Arthur Symons (1865-1945), now widely regarded as the most important critic of the late 19th and early 20th centuries, is best known for his seminal work, The Symbolist Movement in Literature (1900). Shortly after Symons's mental breakdown in 1908, his close friend W. B. Yeats called him ‘the best critic of his generation’ and in 1957, Frank Kermode, in Romantic Image, referred to Symons as a ‘crucial’ figure in the development of Modernism, ‘always at the centre of his period and herald of its successor’.
One of the most prolific writers of his time, Symons produced some 60 volumes and pamphlets of poetry and prose; edited, introduced, or contributed poetry and prose to scores of volumes; wrote over 1300 articles and reviews for periodicals and newspapers; and translated works by such noted writers as Zola, Baudelaire, Verhaeren, Verlaine, Villiers de 1'Isle-Adam, Hugo von Hofmannsthal, Casanova, Alexandre Dumas fils, and d’Annunzio.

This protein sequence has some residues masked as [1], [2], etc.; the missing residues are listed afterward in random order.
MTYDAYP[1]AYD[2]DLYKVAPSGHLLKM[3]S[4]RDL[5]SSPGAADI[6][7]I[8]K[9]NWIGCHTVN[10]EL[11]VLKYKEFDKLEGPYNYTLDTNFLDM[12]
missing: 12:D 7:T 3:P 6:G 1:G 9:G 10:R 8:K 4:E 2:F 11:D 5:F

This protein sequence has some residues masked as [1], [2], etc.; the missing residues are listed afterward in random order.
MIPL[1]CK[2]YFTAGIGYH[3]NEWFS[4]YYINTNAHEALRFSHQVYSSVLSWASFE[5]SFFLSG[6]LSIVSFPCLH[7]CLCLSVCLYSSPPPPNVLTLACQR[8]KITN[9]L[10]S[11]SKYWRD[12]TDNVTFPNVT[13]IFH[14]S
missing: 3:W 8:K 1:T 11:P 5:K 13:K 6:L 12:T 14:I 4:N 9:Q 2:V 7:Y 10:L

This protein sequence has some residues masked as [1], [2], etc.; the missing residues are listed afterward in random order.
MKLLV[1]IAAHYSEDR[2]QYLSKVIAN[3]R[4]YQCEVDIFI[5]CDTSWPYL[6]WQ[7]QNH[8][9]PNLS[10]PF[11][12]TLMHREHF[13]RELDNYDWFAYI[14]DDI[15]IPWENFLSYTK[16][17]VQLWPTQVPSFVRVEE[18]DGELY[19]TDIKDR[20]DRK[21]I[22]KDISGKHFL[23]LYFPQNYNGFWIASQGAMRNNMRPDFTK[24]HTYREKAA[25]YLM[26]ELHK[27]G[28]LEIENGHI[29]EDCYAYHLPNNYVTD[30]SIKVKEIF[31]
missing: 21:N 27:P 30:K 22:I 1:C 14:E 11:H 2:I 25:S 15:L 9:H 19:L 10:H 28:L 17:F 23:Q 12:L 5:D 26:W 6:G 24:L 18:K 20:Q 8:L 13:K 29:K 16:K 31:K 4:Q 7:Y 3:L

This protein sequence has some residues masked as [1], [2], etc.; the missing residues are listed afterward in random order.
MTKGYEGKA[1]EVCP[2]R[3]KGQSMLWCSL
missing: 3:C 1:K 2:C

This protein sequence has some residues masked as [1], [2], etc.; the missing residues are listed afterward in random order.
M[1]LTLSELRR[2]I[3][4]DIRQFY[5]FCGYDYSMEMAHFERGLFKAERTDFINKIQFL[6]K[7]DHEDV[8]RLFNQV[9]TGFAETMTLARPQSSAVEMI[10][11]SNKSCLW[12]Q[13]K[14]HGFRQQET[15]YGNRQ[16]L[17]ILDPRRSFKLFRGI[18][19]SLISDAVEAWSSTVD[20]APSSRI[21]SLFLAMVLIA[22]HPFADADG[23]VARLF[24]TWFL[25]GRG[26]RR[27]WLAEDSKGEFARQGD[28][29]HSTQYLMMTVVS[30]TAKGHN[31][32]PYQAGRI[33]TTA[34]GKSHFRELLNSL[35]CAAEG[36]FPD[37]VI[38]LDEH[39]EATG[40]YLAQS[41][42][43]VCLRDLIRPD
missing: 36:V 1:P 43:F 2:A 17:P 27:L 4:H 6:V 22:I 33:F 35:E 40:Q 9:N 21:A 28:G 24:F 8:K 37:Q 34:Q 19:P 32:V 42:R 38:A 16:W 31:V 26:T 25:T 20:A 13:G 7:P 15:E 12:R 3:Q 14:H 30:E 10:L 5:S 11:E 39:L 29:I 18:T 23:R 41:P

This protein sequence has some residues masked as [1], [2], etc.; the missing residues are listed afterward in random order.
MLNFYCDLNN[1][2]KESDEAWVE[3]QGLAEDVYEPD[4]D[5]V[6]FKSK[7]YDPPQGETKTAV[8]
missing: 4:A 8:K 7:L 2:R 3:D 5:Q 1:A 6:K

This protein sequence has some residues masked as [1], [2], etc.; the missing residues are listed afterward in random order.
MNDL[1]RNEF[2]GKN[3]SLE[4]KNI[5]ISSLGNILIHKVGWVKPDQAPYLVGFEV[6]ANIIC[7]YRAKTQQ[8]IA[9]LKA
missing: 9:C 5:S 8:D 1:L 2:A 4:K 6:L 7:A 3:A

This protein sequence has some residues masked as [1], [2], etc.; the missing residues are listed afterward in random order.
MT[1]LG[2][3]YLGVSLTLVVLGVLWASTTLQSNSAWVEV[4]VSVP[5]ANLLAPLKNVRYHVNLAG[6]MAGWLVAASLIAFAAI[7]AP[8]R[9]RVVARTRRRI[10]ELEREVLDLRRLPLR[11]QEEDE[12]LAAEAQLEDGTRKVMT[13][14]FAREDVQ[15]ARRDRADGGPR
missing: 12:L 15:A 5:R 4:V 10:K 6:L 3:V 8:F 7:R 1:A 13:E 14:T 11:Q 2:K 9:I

Until now, such vast productivity has never been fully accounted for and bibliographically described. Karl Beckson, Ian Fletcher, Lawrence W. Markert, and John Stokes – all specialists in the 1880-1920 period and all having previously published on Arthur Symons – have collaborated on this comprehensive bibliography to produce a scholarly and reliable reference work that will provide little known details of Symons's immense oeuvre. This book will remain an indispensable source of research for decades to come.